Monday, June 28, 2010
Court: Attorney’s ‘Gross Negligence’ Warrants Relief From Dismissal
By a MetNews Staff Writer
An attorney’s gross negligence constitutes an “extraordinary circumstance” warranting relief from a judgment dismissing the case for failure to prosecute, the Ninth U.S. Circuit Court of Appeals ruled Friday.
Citing San Francisco attorney Charles Spahr’s virtual abandonment of his client, Shelly Lal, in her suit against the California Highway Patrol and two of its officers over the 2005 shooting death of her husband, a three-judge panel reinstated the action.
Judge William A. Fletcher wrote that Spahr’s conduct was the type of circumstance under which Federal Rule of Civil Procedure 60(b)(6) allows relief from a judgment dismissing a case for failure to prosecute under Rule 41(b).
Lal retained Spahr and co-counsel Mark Webb to represent her after her husband, Kamal Lal, was shot and killed by two officers pursuing him for allegedly hitting his wife. Webb withdrew in November 2006, but Spahr continued to represent Shelly Lal.
However, despite his assurances to Lal to the contrary, Spahr—who is currently listed as involuntarily inactive on the State Bar’s website—failed to make initial disclosures after being ordered to do so; failed to meet, confer and participate in a joint case management conference after being ordered to do so; and failed to attend hearings.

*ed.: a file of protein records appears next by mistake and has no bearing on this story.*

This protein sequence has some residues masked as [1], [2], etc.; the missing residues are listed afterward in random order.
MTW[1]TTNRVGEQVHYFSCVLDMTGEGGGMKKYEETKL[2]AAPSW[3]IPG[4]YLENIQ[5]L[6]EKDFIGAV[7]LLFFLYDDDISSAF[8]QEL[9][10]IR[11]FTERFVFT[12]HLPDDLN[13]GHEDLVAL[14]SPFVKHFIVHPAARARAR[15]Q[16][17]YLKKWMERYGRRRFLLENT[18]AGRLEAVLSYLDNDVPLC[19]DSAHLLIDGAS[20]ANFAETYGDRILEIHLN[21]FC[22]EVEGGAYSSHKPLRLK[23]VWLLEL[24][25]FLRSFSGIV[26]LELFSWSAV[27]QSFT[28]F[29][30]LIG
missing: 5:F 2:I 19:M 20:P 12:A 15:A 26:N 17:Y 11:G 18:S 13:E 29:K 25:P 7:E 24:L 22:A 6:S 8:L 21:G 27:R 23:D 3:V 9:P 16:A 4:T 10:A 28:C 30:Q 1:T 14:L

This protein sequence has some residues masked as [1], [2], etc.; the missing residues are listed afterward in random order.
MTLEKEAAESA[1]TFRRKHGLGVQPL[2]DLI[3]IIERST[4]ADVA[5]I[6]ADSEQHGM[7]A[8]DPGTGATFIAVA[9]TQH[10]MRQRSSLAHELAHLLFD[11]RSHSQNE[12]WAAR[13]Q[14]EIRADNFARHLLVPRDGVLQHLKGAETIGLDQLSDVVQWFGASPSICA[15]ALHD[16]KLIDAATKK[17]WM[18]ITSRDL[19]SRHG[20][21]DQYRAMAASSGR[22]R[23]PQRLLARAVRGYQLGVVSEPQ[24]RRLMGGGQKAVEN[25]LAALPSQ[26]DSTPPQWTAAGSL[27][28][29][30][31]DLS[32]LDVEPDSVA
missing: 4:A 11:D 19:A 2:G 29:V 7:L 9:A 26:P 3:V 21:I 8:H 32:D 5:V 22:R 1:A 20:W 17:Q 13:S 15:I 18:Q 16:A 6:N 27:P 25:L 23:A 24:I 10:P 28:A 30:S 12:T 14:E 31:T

When Lal learned that her case had been dismissed for failure to prosecute, she filed a complaint with the State Bar and sought other counsel. She also sought relief from the dismissal under Rule 60(b)(6), but U.S. District Judge Phyllis J. Hamilton of the Northern District of California denied her motion, concluding that Lal had not diligently pursued relief and that her delay prejudiced the defendants.
On appeal, Fletcher said that Lal could not seek review of the dismissal itself because she waited too long, but he agreed that Spahr’s conduct warranted relief under Rule 60(b)(6).
The rule provides that a court “may relieve a party or its legal representative from a final judgment, order, or proceeding for…any other reason that justifies relief.”
Applying the Ninth Circuit’s 2002 ruling in Community Dental Services v. Tani, 282 F.3d 1164, where the court held that an attorney’s gross negligence was a ground for granting a motion for relief from a default judgment, Fletcher pointed out that Spahr, the attorney in Tani, engaged in “obvious” gross negligence, and “deliberately” misled Lal and deprived her of the opportunity to take action to protect her rights.
Jude Richard A. Paez joined Fletcher in his opinion, but Judge Cynthia Holcomb Hall dissented.
Hall opined that Tani did not apply to a dismissal for failure to prosecute and, even if it did, that Hamilton acted within her discretion in denying Lal’s motion.
According to the State Bar’s website, Spahr was ordered inactive Oct. 19, and is currently facing disciplinary charges.
The case is Lal v. State of California, 08-15645.
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